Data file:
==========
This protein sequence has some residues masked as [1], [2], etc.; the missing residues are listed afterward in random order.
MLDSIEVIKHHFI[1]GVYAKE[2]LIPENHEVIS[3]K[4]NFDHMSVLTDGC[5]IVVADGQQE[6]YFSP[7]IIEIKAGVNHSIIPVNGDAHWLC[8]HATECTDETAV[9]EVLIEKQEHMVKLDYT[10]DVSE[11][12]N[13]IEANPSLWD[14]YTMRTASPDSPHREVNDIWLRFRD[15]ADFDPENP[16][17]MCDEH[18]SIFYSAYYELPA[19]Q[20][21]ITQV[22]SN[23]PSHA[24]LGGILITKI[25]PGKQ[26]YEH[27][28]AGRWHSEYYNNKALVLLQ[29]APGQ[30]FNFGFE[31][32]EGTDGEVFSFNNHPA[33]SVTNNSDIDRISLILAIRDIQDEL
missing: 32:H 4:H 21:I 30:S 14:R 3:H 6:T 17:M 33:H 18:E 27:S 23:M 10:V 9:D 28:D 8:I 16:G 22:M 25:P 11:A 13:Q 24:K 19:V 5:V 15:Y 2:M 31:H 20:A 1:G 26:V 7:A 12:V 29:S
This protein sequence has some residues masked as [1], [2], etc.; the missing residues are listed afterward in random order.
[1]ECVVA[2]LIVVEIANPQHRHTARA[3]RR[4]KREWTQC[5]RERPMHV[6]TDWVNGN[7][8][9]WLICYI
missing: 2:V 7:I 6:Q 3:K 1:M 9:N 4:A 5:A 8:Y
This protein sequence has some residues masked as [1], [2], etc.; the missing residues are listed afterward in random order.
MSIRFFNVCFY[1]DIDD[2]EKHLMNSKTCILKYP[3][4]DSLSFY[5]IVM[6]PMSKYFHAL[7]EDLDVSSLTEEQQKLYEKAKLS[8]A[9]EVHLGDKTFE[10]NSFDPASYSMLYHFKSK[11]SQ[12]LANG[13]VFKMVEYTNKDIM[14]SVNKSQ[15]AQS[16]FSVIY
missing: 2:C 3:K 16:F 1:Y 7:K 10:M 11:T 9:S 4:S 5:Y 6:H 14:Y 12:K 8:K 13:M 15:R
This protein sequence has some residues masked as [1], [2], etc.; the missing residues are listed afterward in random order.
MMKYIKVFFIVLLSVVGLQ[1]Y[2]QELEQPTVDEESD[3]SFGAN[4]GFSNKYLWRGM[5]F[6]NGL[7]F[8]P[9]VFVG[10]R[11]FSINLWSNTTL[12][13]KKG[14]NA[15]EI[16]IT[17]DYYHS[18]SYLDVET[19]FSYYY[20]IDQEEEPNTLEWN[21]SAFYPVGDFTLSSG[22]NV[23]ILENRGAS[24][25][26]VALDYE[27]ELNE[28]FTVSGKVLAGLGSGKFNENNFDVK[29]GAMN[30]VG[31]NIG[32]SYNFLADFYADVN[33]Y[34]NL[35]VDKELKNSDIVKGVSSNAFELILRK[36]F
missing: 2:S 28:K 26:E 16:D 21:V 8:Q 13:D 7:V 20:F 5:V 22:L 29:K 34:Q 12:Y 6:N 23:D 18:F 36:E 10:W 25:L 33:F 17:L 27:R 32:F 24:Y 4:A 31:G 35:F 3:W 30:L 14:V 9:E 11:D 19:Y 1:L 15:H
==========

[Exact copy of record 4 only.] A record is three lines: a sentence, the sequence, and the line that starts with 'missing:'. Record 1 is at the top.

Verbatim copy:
This protein sequence has some residues masked as [1], [2], etc.; the missing residues are listed afterward in random order.
MMKYIKVFFIVLLSVVGLQ[1]Y[2]QELEQPTVDEESD[3]SFGAN[4]GFSNKYLWRGM[5]F[6]NGL[7]F[8]P[9]VFVG[10]R[11]FSINLWSNTTL[12][13]KKG[14]NA[15]EI[16]IT[17]DYYHS[18]SYLDVET[19]FSYYY[20]IDQEEEPNTLEWN[21]SAFYPVGDFTLSSG[22]NV[23]ILENRGAS[24][25][26]VALDYE[27]ELNE[28]FTVSGKVLAGLGSGKFNENNFDVK[29]GAMN[30]VG[31]NIG[32]SYNFLADFYADVN[33]Y[34]NL[35]VDKELKNSDIVKGVSSNAFELILRK[36]F
missing: 2:S 28:K 26:E 16:D 21:V 8:Q 13:D 7:V 20:F 5:V 22:L 29:K 34:Q 12:Y 6:N 23:D 18:F 36:E 10:W 25:L 33:F 17:L 27:R 32:F 24:Y 4:A 31:G 35:F 3:W 30:L 14:V 9:E 11:D 19:Y 1:L 15:H